Daily Market Color

Rates Fall as Concerns Over Economic Impact of the Coronavirus Deepen


Rates fall and stocks retreat on fears of economic fallout from coronavirus. Global stock markets retreated from record highs and government bond yields declined after Apple warned that it would miss Q1 sales forecasts, citing production and sales disruptions due to the coronavirus outbreak. Also weighing on sentiment was a larger-than-expected drop in a closely-watched barometer of German investor confidence, heightening worries that the manufacturing recession in Germany’s largest economy is deepening. Yields fell across the curve and the expectation as investors priced in the possibility of a September rate cut. Ten-year U.S. Treasury yields are 4 bp lower on the day at a two-week low of 1.55%.


China cuts rates to cushion impact of the coronavirus. The People’s Bank of China cut the rate it charges commercial banks for medium-term loans in an effort to cushion the world’s second-largest economy from the epidemic. The PBOC lowered its one-year lending rate by 10 bp to 3.15%–the lowest level since 2017. Since the outbreak worsened last month, China’s central bank and government have announced small rate cuts and various other targeted measures to calm financial markets. Analysts expect that the central bank will announce a reduction in the loan prime rate, which is the basis for pricing corporate and household loans, on Thursday.



New York factory index rises to the highest level since May. Manufacturing activity in the New York region accelerated to the highest level since May as orders and shipments jumped. The New York Fed said that its general business conditions index advanced to 12.9 from 4.8 in January, while a gauge of orders—an indicator of future factory activity, surged to the highest level since September 2017.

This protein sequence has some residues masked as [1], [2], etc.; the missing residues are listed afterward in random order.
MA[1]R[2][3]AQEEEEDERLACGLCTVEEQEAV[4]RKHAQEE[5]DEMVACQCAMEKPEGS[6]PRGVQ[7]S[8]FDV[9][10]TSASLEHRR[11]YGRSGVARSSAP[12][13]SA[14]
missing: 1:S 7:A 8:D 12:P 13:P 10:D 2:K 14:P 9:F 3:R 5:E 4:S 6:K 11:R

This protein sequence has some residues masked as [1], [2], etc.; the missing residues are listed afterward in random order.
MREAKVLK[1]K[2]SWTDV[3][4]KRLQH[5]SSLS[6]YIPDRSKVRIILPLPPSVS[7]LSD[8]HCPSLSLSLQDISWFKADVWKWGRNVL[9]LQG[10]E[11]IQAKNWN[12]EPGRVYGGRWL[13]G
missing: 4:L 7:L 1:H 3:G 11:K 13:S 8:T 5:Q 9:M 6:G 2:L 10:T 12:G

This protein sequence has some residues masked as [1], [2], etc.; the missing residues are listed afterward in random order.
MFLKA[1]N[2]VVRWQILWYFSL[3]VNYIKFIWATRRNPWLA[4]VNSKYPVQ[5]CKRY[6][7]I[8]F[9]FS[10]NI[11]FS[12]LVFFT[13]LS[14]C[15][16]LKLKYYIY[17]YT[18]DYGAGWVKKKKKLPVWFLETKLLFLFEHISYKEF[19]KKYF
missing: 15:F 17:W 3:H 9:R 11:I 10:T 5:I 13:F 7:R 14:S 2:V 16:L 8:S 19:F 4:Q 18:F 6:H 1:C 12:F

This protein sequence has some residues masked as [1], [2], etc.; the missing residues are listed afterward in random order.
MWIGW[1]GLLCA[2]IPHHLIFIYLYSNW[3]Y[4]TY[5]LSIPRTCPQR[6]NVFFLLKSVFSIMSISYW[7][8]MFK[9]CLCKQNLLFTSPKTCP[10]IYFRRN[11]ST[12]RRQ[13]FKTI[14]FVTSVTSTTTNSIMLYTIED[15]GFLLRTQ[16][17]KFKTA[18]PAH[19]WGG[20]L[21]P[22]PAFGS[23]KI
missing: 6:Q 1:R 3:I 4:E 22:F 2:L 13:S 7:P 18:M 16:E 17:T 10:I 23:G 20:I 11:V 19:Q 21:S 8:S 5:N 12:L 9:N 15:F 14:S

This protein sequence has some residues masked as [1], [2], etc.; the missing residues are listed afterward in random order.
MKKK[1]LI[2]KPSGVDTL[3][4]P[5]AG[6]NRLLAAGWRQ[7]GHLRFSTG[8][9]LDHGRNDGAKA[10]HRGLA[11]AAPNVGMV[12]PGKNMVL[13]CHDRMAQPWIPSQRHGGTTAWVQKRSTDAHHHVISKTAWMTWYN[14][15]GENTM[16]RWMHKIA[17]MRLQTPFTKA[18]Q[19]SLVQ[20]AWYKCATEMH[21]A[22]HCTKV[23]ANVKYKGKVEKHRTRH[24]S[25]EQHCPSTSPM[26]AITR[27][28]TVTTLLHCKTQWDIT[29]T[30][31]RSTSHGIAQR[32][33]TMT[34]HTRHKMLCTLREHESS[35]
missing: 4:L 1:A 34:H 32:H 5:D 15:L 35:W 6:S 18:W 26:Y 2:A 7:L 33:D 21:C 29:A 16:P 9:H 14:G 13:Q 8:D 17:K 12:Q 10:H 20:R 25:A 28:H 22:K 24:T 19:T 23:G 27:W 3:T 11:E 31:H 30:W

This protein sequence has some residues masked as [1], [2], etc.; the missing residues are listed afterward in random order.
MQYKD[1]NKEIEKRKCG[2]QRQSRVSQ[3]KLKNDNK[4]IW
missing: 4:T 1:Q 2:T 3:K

The euro sinks to three-year lows as German investor confidence plunges. Economic sentiment in Germany fell sharply in February according to a new survey released by the Centre for European Economic Research (ZEW). The ZEW Indicator of economic sentiment dropped 18 points to 8.7 points on worries that the coronavirus outbreak may disrupt global trade. “Expectations regarding the development of the export-intensive sectors of the economy have dropped particularly sharply,” said ZEW President Achim Wambach. Expectations for the next six months also fell, suggesting that confidence is fading that Europe’s largest economy can stem a manufacturing recession that has lasted more than a year. The euro was down 0.2% against the dollar, and the 10-year German bund declined 1 bp to -0.12%.



Day ahead. The National Association of Home Builders will report the housing market index for February, which is expected to remain unchanged at 75. Minneapolis Fed President Neel Kashkari will speak this afternoon. Shortly after, the Treasury will release data on the flows of financial instruments in and out of the US, including securities, bonds, and equities.


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